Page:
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New Orleans epitomises the Deep South. It has a rich culture captured in its architecture that influenced by its mix of Spanish, French, slave and Creole heritage has created a unique gift to the imagination. I longed to visit New Orleans, inspired as I was by the works of Ann Rice and Tennessee Williams who both captured so evocatively the genteel decadence that is the South and which New Orleans encapsulates. The city did not disappoint. It has a veneer of gentility that cloaks its illicit secrets. Jazz and Voodoo and sex whisper illicitly; from the gaudy bawdiness of Bourbon Street to the gentility of St Charles and its fine colonnaded homes. I was therefore not surprised when on an early visit and in the early hours in a bar that never closed a Southern Baptist born and bred on a night away from his family in sin soaked New Orleans casually inquired “ Y’al do oral”. Little did I know that in a city once famous for possessing the finest whore houses and having the largest red light district in the world that I could have seen my self placed on a sex offenders list if I had been sober enough to have obliged.
It would seem that in a New Orleans famous for its tolerance and sensuality, a New Orleans that was a haven for those who did not fit in a Southern society infamous for its religious tribalism and bigotry and often overt racism, that draconian laws are being used by the police to persecute and marginalise those very citizens who give New Orleans its infamous soul.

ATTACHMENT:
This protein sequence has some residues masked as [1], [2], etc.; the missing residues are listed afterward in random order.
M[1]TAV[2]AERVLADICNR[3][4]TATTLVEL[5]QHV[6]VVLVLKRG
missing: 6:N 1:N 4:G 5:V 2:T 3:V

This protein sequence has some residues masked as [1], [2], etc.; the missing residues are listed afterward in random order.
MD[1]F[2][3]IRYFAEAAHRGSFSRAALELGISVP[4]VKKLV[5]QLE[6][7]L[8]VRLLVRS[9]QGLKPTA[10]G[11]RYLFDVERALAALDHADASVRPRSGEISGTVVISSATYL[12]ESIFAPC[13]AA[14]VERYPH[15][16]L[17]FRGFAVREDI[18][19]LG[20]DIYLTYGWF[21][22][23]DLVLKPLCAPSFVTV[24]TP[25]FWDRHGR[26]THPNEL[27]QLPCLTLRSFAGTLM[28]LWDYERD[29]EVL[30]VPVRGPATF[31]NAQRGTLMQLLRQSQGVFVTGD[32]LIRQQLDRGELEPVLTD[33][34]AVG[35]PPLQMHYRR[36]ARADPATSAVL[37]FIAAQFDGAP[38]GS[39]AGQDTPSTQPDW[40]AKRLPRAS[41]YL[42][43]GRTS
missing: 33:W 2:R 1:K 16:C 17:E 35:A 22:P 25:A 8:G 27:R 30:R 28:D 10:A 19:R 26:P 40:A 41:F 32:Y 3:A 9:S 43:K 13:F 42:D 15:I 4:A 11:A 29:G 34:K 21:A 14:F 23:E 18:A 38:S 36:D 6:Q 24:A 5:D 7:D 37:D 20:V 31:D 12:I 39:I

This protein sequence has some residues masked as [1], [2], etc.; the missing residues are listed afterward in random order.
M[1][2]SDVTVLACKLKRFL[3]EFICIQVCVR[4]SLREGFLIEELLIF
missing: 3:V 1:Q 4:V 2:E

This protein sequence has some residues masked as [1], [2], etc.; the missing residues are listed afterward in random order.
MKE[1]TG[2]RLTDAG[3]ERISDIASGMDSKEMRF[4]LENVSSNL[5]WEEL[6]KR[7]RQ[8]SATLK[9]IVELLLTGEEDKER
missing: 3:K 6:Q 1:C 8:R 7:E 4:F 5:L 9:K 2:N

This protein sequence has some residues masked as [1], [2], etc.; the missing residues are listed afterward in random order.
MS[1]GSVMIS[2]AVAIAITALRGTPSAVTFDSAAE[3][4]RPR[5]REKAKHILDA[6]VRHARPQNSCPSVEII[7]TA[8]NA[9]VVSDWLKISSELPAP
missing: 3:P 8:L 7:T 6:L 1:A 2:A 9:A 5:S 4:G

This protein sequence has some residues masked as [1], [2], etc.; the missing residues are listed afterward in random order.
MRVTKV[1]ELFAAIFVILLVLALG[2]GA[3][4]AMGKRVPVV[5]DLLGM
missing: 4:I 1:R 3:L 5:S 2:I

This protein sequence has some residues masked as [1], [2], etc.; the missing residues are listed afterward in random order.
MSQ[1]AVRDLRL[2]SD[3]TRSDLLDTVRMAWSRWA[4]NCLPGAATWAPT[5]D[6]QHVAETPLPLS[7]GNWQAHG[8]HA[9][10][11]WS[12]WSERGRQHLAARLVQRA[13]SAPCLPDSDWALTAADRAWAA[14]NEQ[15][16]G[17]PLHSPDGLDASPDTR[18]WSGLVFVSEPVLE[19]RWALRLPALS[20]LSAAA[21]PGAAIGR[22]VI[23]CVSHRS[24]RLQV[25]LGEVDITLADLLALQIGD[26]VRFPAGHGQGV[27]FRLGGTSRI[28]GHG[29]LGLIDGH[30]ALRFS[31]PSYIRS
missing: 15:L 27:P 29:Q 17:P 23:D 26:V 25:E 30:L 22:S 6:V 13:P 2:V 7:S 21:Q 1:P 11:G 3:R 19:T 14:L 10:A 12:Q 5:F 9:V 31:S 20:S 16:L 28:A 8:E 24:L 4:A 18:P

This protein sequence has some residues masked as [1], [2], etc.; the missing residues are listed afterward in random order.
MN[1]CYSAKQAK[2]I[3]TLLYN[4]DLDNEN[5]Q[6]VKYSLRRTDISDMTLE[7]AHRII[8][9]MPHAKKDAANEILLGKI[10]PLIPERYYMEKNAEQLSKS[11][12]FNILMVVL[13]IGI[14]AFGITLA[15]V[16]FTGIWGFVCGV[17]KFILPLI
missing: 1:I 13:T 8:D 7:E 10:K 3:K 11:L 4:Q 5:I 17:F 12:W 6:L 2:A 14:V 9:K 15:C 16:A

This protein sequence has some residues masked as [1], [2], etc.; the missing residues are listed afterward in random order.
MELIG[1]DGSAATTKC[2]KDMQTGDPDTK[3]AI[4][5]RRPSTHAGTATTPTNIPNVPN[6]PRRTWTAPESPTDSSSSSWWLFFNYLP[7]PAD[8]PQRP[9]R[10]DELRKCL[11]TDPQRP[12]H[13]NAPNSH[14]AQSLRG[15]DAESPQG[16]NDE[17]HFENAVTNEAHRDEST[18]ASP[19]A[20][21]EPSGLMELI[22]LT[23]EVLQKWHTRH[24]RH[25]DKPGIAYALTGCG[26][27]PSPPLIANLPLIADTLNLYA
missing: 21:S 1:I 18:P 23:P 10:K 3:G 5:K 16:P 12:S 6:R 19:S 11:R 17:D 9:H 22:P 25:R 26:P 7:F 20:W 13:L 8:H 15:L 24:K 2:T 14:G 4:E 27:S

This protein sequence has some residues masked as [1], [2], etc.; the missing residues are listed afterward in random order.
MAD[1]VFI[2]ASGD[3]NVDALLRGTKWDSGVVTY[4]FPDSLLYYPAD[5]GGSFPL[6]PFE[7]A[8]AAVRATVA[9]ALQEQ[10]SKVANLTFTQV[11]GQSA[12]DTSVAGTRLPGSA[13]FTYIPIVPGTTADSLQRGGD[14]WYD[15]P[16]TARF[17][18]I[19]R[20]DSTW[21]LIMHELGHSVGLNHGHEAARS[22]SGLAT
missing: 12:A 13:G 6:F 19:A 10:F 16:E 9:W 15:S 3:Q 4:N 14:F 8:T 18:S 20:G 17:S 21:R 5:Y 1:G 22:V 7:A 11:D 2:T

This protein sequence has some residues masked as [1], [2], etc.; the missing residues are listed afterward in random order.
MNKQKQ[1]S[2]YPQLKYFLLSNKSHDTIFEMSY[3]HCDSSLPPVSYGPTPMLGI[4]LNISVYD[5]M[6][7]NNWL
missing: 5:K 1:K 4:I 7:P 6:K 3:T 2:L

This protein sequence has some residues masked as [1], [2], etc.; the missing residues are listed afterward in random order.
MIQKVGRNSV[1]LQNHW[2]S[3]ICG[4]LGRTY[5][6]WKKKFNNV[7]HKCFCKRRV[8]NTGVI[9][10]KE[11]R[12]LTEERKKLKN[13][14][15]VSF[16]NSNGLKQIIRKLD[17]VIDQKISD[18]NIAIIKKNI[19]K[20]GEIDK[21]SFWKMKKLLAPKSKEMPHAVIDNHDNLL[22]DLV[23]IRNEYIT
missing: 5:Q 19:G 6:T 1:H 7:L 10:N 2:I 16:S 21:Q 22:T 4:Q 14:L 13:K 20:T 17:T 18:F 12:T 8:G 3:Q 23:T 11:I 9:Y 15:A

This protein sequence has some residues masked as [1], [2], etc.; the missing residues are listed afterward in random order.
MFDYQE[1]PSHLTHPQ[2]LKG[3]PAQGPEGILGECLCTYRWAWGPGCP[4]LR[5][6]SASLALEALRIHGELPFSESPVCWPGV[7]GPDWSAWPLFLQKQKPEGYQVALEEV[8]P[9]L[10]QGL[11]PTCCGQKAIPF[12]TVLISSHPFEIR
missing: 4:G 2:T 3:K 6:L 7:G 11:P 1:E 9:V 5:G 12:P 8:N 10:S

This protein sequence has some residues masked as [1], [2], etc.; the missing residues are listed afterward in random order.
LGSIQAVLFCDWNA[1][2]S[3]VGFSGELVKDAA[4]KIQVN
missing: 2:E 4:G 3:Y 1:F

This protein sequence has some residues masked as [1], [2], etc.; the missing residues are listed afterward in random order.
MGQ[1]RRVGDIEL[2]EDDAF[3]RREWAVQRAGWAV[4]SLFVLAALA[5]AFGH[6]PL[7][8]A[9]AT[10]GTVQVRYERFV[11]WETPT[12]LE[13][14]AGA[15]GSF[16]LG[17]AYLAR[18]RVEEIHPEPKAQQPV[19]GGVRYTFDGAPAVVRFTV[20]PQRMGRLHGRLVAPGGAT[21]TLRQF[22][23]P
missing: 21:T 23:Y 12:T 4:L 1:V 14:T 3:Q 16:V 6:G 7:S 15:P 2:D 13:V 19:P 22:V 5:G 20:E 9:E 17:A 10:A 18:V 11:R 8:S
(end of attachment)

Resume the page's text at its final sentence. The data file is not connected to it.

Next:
The article in the Louisiana weekly exposes the police for using old laws that recall an age of fundamentalist intolerance, old laws that should be confined to the pages of history. These laws are being used to target people and especially sex workers for committing consensual sexual acts that can put them on sex offenders registers normally reserved for rapists and child molesters. For the people spoken about in this article who are often already disadvantaged, the use of such laws seem especially unjust. They are laws that once again expose prejudices evident when after hurricane Katrina’s visit a city of the poor and dispossessed were abandoned to cope in appalling conditions. They are laws that expose a New Orleans where the rich and powerful appear to be using their muscle to enforce an authority out of kilter with a city famous for its laid back tolerance.
To an outsider but never the less lover of the poetry that is New Orleans it would appear that those with money, those with privilege are using laws that smack of bigotry and intolerance to extinguish that famous acceptance of difference that made New Orleans special. As in the aftermath of Katrina it is the others, the outsiders who suffer and in their suffering we can glimpse the pain of a city whose heart has been ripped from it by natural disaster and profiteers and politicians who abandoned the poor to their fate when hurricane Katrina left a city ruined and a people scattered.
What will New Orleans be with out Bourbon Street, its whores, its bejewelled drag queens, its decaying decadence but another frightened American city where the veneer of respectability does not hide a mischievous and rebellious heart but a cowed and frightened soul. Let us all hope that a new Mayor will end this abuse and that the spirit of Mardi Gras, that explosion of the senses is reflected in a return to tolerance, justice, compassion and common sense.